Oil prices soared on Tuesday, January 31, after news that Organization of Petroleum Exporting Countries, OPEC, oil production has dipped by more than 1 million bpd this month.
This is a pointer to a strong start by the exporter group in implementing its first supply cut deal in eight years.
A Reuters survey showed on Tuesday crude oil supply from the 11 OPEC members with production targets averaged 30.01 million barrels per day (bpd) in January, versus 31.17 million in December.
Overall, the Organization of the Petroleum Exporting Countries, OPEC, achieved 82 percent compliance with its promised production cuts, well above most market forecasts.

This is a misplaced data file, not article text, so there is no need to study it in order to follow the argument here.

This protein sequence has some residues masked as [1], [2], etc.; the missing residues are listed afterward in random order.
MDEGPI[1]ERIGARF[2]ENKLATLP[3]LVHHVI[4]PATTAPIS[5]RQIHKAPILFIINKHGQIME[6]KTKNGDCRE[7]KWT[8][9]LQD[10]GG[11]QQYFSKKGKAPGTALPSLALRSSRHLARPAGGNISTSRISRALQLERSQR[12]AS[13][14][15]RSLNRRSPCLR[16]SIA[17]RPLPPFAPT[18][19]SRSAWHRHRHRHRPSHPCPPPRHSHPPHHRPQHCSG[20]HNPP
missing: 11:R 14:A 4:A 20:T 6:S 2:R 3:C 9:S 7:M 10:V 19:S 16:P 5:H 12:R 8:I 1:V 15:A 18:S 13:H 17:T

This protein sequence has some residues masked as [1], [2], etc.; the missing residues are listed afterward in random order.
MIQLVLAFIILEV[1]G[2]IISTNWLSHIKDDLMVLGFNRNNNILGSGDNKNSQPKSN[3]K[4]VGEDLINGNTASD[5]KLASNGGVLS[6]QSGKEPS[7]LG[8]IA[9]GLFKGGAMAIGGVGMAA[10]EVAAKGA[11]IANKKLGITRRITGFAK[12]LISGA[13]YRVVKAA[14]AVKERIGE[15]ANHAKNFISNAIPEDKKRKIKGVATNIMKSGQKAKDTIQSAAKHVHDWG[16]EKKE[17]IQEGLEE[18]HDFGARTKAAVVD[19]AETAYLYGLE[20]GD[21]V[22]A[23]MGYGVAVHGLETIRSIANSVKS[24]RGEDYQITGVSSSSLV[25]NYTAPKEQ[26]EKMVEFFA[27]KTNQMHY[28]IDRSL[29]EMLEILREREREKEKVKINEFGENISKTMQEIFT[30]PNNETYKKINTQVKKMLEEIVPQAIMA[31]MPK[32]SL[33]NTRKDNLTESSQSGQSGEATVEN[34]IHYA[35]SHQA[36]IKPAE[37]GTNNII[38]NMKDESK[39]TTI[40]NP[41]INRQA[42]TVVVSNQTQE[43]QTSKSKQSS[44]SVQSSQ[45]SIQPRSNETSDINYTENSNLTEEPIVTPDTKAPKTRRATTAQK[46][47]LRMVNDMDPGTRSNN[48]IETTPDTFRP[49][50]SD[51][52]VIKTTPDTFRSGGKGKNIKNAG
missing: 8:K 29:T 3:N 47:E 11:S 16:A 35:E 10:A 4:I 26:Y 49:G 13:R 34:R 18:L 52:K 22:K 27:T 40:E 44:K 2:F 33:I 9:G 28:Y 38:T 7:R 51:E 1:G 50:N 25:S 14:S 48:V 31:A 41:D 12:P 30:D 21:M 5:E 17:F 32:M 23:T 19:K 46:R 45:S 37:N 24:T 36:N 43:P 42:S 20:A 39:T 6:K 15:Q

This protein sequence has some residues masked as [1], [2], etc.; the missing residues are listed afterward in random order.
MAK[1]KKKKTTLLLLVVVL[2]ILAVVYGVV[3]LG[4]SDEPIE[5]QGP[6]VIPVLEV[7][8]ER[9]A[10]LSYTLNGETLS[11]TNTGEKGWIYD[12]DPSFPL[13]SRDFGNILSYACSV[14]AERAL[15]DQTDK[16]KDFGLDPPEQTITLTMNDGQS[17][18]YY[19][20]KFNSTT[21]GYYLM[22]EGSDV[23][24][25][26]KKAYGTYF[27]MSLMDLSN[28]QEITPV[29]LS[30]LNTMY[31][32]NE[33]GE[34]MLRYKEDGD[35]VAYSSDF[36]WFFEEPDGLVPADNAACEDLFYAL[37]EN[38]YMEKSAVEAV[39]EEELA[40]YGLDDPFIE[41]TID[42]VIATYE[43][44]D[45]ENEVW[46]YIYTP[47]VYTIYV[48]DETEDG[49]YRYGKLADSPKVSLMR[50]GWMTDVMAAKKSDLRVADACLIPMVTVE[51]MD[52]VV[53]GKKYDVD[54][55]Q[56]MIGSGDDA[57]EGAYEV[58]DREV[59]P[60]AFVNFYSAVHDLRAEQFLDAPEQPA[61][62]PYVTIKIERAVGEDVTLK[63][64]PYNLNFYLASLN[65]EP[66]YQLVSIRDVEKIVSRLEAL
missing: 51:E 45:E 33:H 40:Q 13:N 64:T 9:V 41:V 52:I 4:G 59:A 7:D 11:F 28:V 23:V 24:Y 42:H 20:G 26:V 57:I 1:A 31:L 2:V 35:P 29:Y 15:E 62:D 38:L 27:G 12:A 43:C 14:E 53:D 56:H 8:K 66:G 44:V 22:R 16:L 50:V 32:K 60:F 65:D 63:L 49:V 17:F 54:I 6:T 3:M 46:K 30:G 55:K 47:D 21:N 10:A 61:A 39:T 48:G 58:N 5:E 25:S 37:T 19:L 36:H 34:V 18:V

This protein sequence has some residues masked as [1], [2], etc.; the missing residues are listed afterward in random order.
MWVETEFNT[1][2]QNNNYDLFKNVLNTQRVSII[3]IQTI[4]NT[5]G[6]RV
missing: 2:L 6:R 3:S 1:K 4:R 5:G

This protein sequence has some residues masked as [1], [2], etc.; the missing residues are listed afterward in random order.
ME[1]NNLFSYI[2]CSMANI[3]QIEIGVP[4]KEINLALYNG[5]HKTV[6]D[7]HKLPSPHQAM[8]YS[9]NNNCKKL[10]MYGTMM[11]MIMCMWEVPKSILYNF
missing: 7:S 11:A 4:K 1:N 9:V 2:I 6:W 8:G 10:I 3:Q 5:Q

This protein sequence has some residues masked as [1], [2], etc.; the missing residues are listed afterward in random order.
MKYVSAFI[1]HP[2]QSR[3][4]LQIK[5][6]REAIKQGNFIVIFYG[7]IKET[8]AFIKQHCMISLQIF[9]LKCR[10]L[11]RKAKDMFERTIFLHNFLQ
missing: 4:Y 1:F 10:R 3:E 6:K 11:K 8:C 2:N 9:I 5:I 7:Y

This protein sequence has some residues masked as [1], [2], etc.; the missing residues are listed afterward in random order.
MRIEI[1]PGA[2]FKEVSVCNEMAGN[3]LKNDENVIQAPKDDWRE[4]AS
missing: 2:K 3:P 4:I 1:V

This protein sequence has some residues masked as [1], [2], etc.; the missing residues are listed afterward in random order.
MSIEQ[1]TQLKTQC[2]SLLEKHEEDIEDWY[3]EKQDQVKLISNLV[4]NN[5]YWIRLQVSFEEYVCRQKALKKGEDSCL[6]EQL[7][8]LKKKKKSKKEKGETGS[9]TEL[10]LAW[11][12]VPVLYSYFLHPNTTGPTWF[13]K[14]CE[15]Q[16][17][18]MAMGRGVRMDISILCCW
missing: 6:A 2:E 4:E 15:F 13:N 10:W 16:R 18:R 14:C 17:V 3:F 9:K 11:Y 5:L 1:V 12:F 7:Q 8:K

Compliance comfortably exceeds the initial 60 percent achieved when a similar deal was implemented in 2009, and the survey adds to indications that adherence so far has been high.
Brent crude oil was up 48 cents a barrel at $55.71 by 9:15 a.m. ET (1415 GMT). U.S. light crude rose 53 cents a barrel at $53.16.
Both benchmarks have traded within fairly narrow ranges over the last two months, since the Organization of the Petroleum Exporting Countries agreed to cut output by almost 1.8 barrel per day (bpd) in an attempt to clear a global glut.
After an initial price rise on hopes that markets would rebalance quickly, Brent and U.S. crude futures have both been held back by evidence of higher U.S. oil drilling and forecasts of a rebound in shale production.
U.S. shale output is slowly increasing, helping keep a lid on prices. Brent has been close to $55 a barrel and U.S. crude not far from $52.50 for most of January.